The electronic logging device (ELD) mandate is serving for many fleets as a gateway towards digitizing other traditionally paper-based systems.
Take for example, driver vehicle inspection reports (DVIRs).
“ELDs helped the industry to move to electronic systems overall,” said Fred Fakkema, vice-president – compliance with Zonar. “Paper is inefficient and mistakes can easily be made.”
Fleets that adopt eDVIRs are more likely to ensure drivers get out of the truck and complete their pre- and post-trip inspections. It also provides real-time insights into repairs that are required and can be tied into the fleet’s transportation management system (TMS). When audited, fleets using eDVIRs have easily searchable digital records available at their fingertips.
Zonar did a study involving 1,100 vehicles and noted when switching to eDVIRs, defect rates initially soared.
“That’s because it was getting drivers walking around doing inspections, so you see those defects really come in at a high rate. Once those defects are corrected, vehicles are safer and the defect rate really goes down,” he said. “It’s really manageable for you now.”
Fleets warned on Canadian ELD mandate
Scott Stofer, director of safety and compliance with Orbcomm, updated fleets on the Canadian ELD mandate and the fact there are still – 51 days out from the June 12 implementation date – no devices approved for use here after that date.
“Be aware if you are crossing over [the border] that you will have to have an ELD that meets the Canadian standard,” he warned. “June 12 is that day. There’s no grandfather clause, no two-year phase-in approach.”
There is, however, a one-year phased-in enforcement period, the details of which are still being determined.
A key difference between the U.S. and Canadian mandates concerns how the logs are transferred to enforcement at roadside. There’s no eRODS option in Canada – logs will have to be transferred by email.
“Drivers are going to have to interact with the tablet,” Stofer said. “It can hang you up on the side of the road.”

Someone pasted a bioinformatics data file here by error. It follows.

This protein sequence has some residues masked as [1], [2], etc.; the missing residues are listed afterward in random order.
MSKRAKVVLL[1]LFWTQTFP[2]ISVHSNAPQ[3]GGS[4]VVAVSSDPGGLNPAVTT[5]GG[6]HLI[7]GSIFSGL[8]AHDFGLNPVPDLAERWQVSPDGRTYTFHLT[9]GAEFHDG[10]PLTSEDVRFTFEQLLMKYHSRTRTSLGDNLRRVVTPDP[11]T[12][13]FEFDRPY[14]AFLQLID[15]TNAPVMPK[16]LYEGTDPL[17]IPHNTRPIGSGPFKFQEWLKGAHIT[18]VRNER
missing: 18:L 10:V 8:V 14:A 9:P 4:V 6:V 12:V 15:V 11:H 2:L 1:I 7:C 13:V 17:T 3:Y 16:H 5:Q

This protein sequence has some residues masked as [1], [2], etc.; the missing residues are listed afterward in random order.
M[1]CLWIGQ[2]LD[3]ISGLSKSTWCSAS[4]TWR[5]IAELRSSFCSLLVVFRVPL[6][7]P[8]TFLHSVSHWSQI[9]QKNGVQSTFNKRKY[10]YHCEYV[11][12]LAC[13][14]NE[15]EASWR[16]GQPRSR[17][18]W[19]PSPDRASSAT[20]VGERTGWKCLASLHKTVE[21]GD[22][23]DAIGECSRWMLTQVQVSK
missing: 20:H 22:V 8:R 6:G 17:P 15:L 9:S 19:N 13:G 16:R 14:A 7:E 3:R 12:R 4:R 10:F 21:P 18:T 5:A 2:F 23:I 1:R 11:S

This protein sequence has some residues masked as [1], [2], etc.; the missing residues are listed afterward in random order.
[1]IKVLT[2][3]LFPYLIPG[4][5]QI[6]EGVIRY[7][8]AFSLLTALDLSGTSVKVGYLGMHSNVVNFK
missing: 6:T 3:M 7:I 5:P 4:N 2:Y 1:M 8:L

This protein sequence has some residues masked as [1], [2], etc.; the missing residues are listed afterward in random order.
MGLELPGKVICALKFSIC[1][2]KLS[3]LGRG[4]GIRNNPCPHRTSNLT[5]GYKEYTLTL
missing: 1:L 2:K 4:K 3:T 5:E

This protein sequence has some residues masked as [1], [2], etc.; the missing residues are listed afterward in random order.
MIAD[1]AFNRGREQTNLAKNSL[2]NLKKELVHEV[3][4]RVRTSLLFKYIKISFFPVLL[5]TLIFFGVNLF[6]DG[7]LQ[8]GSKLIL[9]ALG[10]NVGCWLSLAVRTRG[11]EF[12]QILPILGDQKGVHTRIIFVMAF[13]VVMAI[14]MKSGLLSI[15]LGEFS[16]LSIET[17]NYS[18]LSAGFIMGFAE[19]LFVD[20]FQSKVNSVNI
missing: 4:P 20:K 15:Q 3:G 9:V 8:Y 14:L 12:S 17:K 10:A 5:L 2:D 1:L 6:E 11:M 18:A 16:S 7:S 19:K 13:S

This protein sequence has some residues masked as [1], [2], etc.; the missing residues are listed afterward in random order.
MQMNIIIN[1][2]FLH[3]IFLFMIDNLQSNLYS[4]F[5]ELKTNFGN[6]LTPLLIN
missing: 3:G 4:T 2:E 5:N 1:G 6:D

While there have yet to be any ELDs certified by Canada’s lone certification body, FPInnovations, Stofer said third party-certification will reduce the number of compliant vendors from the 430 seen in the U.S., to about 20 to 60 here. He urged carriers to ask their ELD providers about their plans to certify their devices, and which will go through the process. Some suppliers may not certify all their products for use in Canada.
There may also be delays for certain models, as each has to go through the queue separately.
The U.S. experience
Michael Ahart, vice-president – regulatory affairs with Omnitracs, gave a snapshot of hours-of-service enforcement in the U.S. which shows the types of violations have changed since ELDs became mandatory.
Trucks using ELDs have 53% fewer driver-related HOS violations, and about the same decrease in non-driver related HOS violations. But the data may paint an incomplete picture since roadside inspections plummeted during the Covid-19 pandemic.
In 2018, there were more than a million full Level 1 inspections conducted at roadside, and that fell to 762,000 in 2020.
The ELD mandate does, however, seem to be having a positive effect on compliance.
Driving more than eight hours without a 30-minute break was the fifth most common violation in 2016, falling to #25 in 2020. But falsifying logs went from being the ninth most common violation in 2016 to the fourth most frequent in 2020.
Ahart attributes this to “misinterpretations” over details such as personal conveyance and yard moves.
“Drivers think it’s one thing, enforcement believes it’s another, and unfortunately enforcement is generally going to win that argument,” he said.
Electronic logs also make it easier for officers to spot irregularities. There is also an increase in HoS-related violations for things such as not having a sufficient supply of blank paper logs – violations that didn’t exist before the ELD mandate.
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